“Sharing Time: Tithes and Offerings,” Liahona, Nov. 1996, 4
Father in Heaven loves you and has given you many blessings. He asks you to return to him only one-tenth of all you earn. The one-tenth you give to the Lord is called tithing. Tithing is used to build up Heavenly Father’s kingdom on the earth. It pays for building and taking care of chapels and temples, for translating and printing the Book of Mormon, and for missionary work. In countries all over the world, tithing also pays for seminary and institute of religion classes.
Father in Heaven loves all his children, and he wants you to love and help care for others of his children (see D&C 52:40; James 1:27). To help do this, he asks you to fast one day a month and give the money you would have spent on food to the Church to help people who are in need. This is called a fast offering.
When you love Father in Heaven and understand all that he has done for you, you are filled with a spirit of love and giving. You want to build up his kingdom and help the poor, the needy, and all who suffer. When you do this cheerfully, he is very pleased (see 2 Cor. 9:7) and will open the windows of heaven and pour out his blessings upon you (see Mal. 3:10).
To make an envelope for saving your tithes and offerings, mount page 5 on a sheet of heavy paper or lightweight cardboard. Cut out the envelope on the solid lines. Fold the long sides on the dotted lines and glue them together. Then fold up the bottom flap and glue it to the outside of the envelope. As soon as you can, transfer your donations to a tithing envelope and give it to a member of the bishopric or branch presidency.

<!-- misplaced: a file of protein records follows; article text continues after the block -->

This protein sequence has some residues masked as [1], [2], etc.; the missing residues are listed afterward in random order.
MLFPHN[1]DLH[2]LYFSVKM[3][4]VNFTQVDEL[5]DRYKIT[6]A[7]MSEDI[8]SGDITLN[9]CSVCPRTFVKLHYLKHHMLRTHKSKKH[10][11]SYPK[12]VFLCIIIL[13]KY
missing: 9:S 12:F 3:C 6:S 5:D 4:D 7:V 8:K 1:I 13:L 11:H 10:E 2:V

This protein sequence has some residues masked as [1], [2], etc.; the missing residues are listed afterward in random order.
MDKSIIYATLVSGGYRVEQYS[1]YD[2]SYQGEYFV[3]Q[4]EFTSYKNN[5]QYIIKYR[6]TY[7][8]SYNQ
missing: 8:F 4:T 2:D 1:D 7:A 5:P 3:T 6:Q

Take the children on a tour of the meetinghouse and explain that meetinghouses, their furnishings, and the equipment in them are paid for by tithing funds. Show the children where tithing slips and envelopes can be found. Explain to them that they should always give their tithing envelopes to a member of the bishopric or branch presidency.
Invite the bishop or branch president to discuss with the children the principles of tithing and fast offerings and the differences between the two. Have him explain to the children what tithing settlement is and why they should attend. Read and discuss with the children Malachi 3:8–10 [Mal. 3:8–10].
Explain that years ago tithing used to be paid “in kind.” This meant that the herdsman paid in animals and the farmer paid in produce. Show how a family would have collected ten eggs, apples, or potatoes, then selected the nicest one to be taken to the bishop’s storehouse. Explain that today we generally pay with money.
Tell the children that the General Authorities often remind us how important it is to pay an honest tithing. Invite an adult member of the ward to read or tell one of the stories from the following conference addresses, showing a picture of the General Authority who gave the talk as the story is told: Elder Jeffrey R. Holland, “Our Priesthood Legacy,” Ensign, May 1995, 38–40; Elder Dallin H. Oaks, “Tithing,” Ensign, May 1994, 33–35.
5. Play Stop the Clock and time the children to see how fast they can find the following scriptures: Alma 34:28; Psalms 41:1 [Ps. 41:1]; Alma 1:27; Proverbs 28:27 [Prov. 28:27]; Mark 10:21; D&C 44:6; D&C 42:31; D&C 52:40. Prepare a list of these scriptures for each child. Suggest that they play this game with their families during family home evening.